HKBN plans shake-up of telecoms market with launch of bundled fixed-line broadband and mobile package
Operator targets 150,000 customers within first year, which would give it a 2pc share of Hong Kong’s mobile services market
Hong Kong Broadband Network (HKBN) is targeting 150,000 subscribers in its first 12 months of operation as the city’s newest licensed mobile virtual network operator (MVNO).
William Yeung Chu-kwong , its the chief executive, said on Thursday that initial customer take-up would give the firm a nearly two per cent share of Hong Kong’s HK$23-billion-a-year mobile services market .
“We believe this will be very positive in helping revenue and earnings growth,” said Yeung, who announced the trial launch of its mobile service this month.
Consumers who subscribe to or renew their HKBN fixed-line broadband service contracts will enjoy a six-month waiver of their HK$108 monthly mobile service fee.
The Office of the Communications Authority granted the licence to HKBN last month. It also allows the company to sell smartphones and other mobile devices.
MVNO license-holders provide communications services by leasing mobile network capacity from an existing telecommunications operator, typically, at wholesale prices and reselling it to consumers at reduced prices under its own brand.
HKBN, Hong Kong’s second-largest fixed-line residential broadband operator that counts more than 800,000 subscribers, is the city’s 26th MVNO.
Other MVNOs in Hong Kong include China Unicom, Sun Mobile, NTT Com Asia, Truphone and 21Vianet.
Yeung said HKBN will formally launch its mobile service in the middle of September, which is widely expected to be around the same time Apple will launch its latest iPhone.
“We’re already talking to handset suppliers, including Apple. So we’ll see if we can reach an agreement with Apple,” Yeung said.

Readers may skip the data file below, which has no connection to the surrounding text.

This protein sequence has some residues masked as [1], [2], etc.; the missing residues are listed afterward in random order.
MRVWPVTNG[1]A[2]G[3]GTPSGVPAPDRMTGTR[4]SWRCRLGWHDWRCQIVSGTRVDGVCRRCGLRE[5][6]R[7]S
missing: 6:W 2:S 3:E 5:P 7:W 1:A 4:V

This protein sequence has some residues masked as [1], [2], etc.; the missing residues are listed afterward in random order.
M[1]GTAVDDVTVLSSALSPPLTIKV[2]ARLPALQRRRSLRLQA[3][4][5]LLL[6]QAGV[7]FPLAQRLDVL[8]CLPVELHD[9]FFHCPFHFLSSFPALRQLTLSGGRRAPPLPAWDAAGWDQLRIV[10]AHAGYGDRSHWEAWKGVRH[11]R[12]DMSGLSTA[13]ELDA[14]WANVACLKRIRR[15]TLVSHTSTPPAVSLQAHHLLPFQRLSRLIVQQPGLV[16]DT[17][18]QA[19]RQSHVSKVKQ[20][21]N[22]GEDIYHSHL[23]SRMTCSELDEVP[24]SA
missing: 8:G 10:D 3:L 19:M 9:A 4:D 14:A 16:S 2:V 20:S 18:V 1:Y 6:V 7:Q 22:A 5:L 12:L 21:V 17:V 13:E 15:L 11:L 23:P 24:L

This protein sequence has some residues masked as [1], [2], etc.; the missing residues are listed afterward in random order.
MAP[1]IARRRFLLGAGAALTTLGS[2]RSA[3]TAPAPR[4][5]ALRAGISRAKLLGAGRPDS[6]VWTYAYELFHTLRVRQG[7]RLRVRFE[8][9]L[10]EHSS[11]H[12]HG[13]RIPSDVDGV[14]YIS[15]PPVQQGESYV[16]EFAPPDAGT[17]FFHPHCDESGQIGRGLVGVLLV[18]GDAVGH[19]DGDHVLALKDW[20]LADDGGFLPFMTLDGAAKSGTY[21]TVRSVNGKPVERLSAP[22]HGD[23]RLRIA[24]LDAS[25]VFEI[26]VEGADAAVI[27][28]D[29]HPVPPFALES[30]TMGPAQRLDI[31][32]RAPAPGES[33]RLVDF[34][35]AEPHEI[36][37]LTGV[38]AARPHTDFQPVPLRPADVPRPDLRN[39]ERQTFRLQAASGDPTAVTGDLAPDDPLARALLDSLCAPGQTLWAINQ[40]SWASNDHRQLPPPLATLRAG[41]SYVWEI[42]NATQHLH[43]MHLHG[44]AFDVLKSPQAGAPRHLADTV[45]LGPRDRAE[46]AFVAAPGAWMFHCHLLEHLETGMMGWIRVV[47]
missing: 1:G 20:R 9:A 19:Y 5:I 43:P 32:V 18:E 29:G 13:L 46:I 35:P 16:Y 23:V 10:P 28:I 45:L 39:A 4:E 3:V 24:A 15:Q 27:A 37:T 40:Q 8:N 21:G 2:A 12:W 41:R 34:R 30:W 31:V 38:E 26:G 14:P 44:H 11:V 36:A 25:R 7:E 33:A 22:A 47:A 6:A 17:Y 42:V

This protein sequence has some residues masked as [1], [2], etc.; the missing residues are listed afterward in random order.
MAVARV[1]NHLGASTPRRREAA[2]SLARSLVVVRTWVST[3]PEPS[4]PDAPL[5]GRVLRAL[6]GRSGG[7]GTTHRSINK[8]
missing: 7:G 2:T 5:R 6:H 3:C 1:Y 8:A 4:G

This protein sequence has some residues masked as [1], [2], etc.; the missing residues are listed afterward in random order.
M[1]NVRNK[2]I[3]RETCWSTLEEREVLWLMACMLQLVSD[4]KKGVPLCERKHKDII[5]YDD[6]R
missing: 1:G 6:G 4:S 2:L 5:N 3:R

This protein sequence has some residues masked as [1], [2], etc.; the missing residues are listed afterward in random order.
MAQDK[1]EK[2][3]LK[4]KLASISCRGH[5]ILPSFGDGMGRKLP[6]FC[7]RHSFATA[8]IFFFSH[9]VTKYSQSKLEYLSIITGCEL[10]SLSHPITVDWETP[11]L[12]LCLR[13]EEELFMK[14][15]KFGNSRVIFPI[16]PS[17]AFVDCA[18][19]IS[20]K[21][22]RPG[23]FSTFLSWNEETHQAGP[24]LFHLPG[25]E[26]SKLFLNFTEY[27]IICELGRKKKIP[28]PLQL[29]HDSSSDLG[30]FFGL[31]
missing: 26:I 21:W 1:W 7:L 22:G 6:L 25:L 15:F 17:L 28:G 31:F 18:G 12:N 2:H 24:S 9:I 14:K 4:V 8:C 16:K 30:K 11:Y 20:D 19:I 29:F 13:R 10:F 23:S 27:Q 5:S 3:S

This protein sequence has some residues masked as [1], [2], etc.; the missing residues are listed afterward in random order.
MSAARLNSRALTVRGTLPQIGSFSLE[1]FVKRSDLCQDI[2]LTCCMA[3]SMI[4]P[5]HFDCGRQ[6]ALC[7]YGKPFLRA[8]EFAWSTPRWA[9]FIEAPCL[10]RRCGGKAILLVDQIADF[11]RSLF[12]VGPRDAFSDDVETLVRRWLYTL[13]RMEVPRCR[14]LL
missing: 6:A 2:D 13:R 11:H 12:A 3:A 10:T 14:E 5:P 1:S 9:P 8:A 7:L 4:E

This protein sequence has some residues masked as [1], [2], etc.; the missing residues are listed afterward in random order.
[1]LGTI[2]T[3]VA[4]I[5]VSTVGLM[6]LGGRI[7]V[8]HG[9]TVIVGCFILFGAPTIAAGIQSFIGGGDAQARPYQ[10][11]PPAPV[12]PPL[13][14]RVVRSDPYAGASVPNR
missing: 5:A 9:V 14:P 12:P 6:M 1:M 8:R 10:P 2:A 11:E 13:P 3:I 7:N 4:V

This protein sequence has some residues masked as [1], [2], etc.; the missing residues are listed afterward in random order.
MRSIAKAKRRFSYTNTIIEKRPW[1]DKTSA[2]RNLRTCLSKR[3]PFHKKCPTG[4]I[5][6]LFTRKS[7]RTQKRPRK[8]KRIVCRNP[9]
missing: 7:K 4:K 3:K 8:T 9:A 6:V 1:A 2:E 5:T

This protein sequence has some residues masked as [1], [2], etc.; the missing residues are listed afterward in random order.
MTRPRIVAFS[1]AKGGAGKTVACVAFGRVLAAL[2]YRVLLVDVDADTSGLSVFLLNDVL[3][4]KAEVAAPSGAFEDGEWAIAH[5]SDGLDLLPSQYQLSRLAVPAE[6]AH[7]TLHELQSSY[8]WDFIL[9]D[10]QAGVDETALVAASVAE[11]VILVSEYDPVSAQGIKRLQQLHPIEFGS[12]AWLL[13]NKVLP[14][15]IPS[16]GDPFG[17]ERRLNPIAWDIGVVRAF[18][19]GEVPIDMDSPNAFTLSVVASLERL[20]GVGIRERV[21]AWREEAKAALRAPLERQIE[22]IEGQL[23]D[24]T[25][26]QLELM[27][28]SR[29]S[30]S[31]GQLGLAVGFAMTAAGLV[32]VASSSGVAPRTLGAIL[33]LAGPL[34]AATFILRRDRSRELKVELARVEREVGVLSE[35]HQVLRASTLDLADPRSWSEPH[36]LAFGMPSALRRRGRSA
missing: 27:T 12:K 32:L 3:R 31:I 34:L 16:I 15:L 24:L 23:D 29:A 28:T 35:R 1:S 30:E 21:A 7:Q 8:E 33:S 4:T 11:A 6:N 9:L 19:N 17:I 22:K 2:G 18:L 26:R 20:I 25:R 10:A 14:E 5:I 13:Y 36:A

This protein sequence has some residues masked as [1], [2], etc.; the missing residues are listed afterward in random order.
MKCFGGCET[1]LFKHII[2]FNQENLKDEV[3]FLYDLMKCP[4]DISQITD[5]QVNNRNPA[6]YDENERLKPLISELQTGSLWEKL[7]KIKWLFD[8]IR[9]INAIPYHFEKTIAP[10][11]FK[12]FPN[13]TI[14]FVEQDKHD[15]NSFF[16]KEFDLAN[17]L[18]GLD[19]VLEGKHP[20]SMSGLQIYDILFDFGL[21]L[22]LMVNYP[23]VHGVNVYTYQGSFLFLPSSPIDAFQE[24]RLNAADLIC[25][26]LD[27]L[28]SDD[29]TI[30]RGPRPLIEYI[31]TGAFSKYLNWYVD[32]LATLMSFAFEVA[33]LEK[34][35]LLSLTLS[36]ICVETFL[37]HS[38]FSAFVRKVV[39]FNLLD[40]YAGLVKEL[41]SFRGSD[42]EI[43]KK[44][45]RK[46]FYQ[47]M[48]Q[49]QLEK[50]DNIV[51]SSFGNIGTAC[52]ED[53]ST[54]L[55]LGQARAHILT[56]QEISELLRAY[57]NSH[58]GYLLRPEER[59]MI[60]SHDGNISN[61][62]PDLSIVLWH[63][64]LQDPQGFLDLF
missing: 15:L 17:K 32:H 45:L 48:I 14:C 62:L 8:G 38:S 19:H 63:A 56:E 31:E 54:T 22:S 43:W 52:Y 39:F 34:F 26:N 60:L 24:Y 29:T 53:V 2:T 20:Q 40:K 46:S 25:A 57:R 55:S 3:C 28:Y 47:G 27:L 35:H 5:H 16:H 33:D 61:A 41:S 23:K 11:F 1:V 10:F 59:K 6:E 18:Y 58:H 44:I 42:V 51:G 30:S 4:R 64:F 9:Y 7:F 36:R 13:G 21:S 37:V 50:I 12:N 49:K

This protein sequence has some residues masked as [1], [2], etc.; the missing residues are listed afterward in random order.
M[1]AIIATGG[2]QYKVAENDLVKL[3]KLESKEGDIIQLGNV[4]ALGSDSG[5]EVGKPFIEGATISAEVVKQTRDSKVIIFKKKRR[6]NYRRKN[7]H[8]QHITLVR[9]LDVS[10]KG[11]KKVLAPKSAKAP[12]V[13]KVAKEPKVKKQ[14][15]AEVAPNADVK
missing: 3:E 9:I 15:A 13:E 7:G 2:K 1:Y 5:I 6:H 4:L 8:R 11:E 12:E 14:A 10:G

Nomura research analyst Gopa Kumar said in a report that there are not many cases across the Asia-Pacific region “of MVNOs successfully disrupting the mobile market, as they are limited by roaming or network access fees charged by [the incumbent] mobile network operators”.
“However, as HKBN has a strong presence in broadband, the economics could be better,” the analyst said.
HKBN has signed memoranda of understanding with both SmarTone Telecommunications and China Mobile Hong Kong to be its mobile capacity supplier as an MVNO. Both SmarTone and China Mobile Hong Kong also resell HKBN’s fixed-line broadband capacity to subscribers.
“More than a decade ago, HKBN entered the residential broadband market and set a new industry standard with our fibre network and competitive pricing,” Yeung said.
“Now we are expanding into the mobile market with a vision to once again change the game, bringing top-value options to consumers.”
SmarTone, which runs 4G mobile network operations in Hong Kong and Macau, will provide the network capacity for HKBN’s promotional mobile plan this month.
Yeung said HKBN does not expect to spark a new price war since its mobile business is starting from a small base, and its focus was on bundled fixed-line broadband and mobile subscriptions.
Nomura has forecast HKBN to record a 17 per cent year on year increase in revenue to HK$2.74 billion in its fiscal year ended August 31. HKBN’s share price slipped 0.22 per cent to finish trading at HK$9.21 on Thursday.